Justice, Only Justice, You Shall Pursue (cf. Deuteronomy 16:18-20)
The Week of Prayer for Christian Unity, January 18-25, 2019
“In order to unite with one another,
we must love one another;
in order to love one another,
we must know one another;
in order to know one another,
we must go and meet one another.”
These words, known as the “Testament of Cardinal Mercier,” are an impetus for the annual Week of Prayer for Christian Unity. The week (actually an octave, eight days) has been celebrated continuously since 1894. However, the Week was a dream of many Christian leaders since the early years of the 19th century.
The Week of Prayer for Christian Unity was first proposed in 1908 as an observance within the Roman Catholic Church by Fr Paul Wattson, founder of the Franciscan Friars of the Atonement in Graymoor, New York. Since the founding of the World Council of Churches in 1948, many other Christian denominations around the world have come to celebrate the Week of Prayer for Christian Unity.
Every year, Christians around the world are invited to celebrate a Week of Prayer for the unity of all Christians, to reflect on scripture together, to participate in jointly-organized ecumenical services, and to share fellowship.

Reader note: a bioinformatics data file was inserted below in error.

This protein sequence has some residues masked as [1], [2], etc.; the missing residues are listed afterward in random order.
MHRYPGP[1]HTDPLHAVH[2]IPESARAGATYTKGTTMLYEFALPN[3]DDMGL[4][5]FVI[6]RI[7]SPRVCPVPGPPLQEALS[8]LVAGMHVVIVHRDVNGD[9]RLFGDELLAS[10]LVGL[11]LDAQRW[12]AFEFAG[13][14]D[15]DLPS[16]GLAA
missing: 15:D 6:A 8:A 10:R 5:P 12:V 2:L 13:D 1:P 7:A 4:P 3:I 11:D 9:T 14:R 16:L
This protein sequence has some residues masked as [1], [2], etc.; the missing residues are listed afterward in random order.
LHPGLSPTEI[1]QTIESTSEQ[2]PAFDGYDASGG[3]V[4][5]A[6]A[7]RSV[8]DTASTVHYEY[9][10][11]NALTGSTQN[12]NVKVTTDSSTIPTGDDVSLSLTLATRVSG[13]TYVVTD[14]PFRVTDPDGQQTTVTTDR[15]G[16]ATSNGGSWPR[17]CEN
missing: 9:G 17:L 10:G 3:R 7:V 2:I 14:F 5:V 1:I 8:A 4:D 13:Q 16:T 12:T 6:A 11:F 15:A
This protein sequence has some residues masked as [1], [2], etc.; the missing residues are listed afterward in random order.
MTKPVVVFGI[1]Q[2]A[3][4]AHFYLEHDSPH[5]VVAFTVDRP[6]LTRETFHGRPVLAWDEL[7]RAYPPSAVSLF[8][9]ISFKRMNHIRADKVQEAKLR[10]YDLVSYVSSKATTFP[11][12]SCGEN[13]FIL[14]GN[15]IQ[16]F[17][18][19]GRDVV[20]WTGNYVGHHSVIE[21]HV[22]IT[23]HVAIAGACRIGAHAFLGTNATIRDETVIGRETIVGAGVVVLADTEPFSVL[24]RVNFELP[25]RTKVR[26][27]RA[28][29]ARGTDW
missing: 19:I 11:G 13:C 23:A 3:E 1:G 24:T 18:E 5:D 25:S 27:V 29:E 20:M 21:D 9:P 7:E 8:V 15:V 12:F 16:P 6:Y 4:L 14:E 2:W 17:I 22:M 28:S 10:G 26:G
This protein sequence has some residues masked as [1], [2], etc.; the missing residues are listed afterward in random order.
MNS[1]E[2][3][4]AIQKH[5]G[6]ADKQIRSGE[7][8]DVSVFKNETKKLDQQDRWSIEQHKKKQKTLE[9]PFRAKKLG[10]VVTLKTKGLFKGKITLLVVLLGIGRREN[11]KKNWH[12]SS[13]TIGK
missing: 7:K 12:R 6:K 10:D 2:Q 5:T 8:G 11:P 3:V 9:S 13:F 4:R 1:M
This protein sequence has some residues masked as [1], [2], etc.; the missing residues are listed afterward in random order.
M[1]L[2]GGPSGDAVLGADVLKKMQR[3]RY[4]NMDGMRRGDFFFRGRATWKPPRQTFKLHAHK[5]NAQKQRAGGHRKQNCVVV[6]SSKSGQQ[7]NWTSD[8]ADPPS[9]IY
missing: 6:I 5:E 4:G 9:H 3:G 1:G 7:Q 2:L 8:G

The Week of Prayer for Christian Unity 2019 has been prepared by Christians from Indonesia. With a population of 265 million, 86% of whom are estimated to be Muslim, Indonesia is well known as having the largest Muslim population of any country. However, about 10% of Indonesians are Christian from various traditions. In terms of both population and the vast extension of the country Indonesia is the biggest nation in South East Asia. It has more than 17,000 islands, 1,340 different ethnic groups and over 740 local languages and yet is united in its plurality by one national language Bahasa Indonesia. The nation is founded on five principles called Pancasila, with the motto Bhineka Tunggal Ika (Unity in Diversity). Across the diversity of ethnicity, language and religion, Indonesians have lived by the principle of gotong royong which is to live in solidarity and by collaboration. This means sharing in all aspects of life, work, grief and festivities, and regarding all Indonesians as brothers and sisters.
Local congregations can find resources for shared liturgical celebrations, prayer, and study groups during the Week of Prayer for Christian Unity at https://www.ecumenism.net/wpcu/